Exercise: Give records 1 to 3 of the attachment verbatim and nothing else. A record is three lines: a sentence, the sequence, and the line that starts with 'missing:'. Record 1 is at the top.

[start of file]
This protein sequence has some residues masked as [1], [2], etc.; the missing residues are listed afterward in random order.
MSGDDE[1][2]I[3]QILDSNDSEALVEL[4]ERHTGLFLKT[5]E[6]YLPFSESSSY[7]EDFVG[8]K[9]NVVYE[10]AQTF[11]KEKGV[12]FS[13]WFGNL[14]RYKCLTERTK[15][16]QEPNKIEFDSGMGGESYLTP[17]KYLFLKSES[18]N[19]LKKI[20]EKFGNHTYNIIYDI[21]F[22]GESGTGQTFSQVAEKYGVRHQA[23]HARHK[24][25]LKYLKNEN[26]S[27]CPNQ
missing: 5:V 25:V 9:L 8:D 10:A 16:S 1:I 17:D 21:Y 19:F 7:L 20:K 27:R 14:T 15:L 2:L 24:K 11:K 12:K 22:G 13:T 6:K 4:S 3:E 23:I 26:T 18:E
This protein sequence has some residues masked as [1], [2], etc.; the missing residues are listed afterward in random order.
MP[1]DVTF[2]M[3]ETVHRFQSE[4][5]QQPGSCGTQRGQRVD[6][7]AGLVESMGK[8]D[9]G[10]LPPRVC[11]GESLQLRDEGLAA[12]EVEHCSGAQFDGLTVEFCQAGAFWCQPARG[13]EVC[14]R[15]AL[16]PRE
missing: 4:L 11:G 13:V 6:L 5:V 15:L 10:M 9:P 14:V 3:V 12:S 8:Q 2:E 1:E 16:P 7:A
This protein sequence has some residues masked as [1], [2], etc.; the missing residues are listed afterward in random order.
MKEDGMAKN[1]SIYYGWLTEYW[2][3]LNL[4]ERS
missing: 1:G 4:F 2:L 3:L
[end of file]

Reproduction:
This protein sequence has some residues masked as [1], [2], etc.; the missing residues are listed afterward in random order.
MSGDDE[1][2]I[3]QILDSNDSEALVEL[4]ERHTGLFLKT[5]E[6]YLPFSESSSY[7]EDFVG[8]K[9]NVVYE[10]AQTF[11]KEKGV[12]FS[13]WFGNL[14]RYKCLTERTK[15][16]QEPNKIEFDSGMGGESYLTP[17]KYLFLKSES[18]N[19]LKKI[20]EKFGNHTYNIIYDI[21]F[22]GESGTGQTFSQVAEKYGVRHQA[23]HARHK[24][25]LKYLKNEN[26]S[27]CPNQ
missing: 5:V 25:V 9:L 8:D 10:A 16:S 1:I 17:D 21:Y 19:F 7:L 20:K 27:R 14:T 15:L 2:L 24:K 11:K 12:K 22:G 13:T 6:K 4:S 3:E 23:I 26:T 18:E
This protein sequence has some residues masked as [1], [2], etc.; the missing residues are listed afterward in random order.
MP[1]DVTF[2]M[3]ETVHRFQSE[4][5]QQPGSCGTQRGQRVD[6][7]AGLVESMGK[8]D[9]G[10]LPPRVC[11]GESLQLRDEGLAA[12]EVEHCSGAQFDGLTVEFCQAGAFWCQPARG[13]EVC[14]R[15]AL[16]PRE
missing: 4:L 11:G 13:V 6:L 5:V 15:L 10:M 9:P 14:V 3:V 12:S 8:Q 2:E 1:E 16:P 7:A
This protein sequence has some residues masked as [1], [2], etc.; the missing residues are listed afterward in random order.
MKEDGMAKN[1]SIYYGWLTEYW[2][3]LNL[4]ERS
missing: 1:G 4:F 2:L 3:L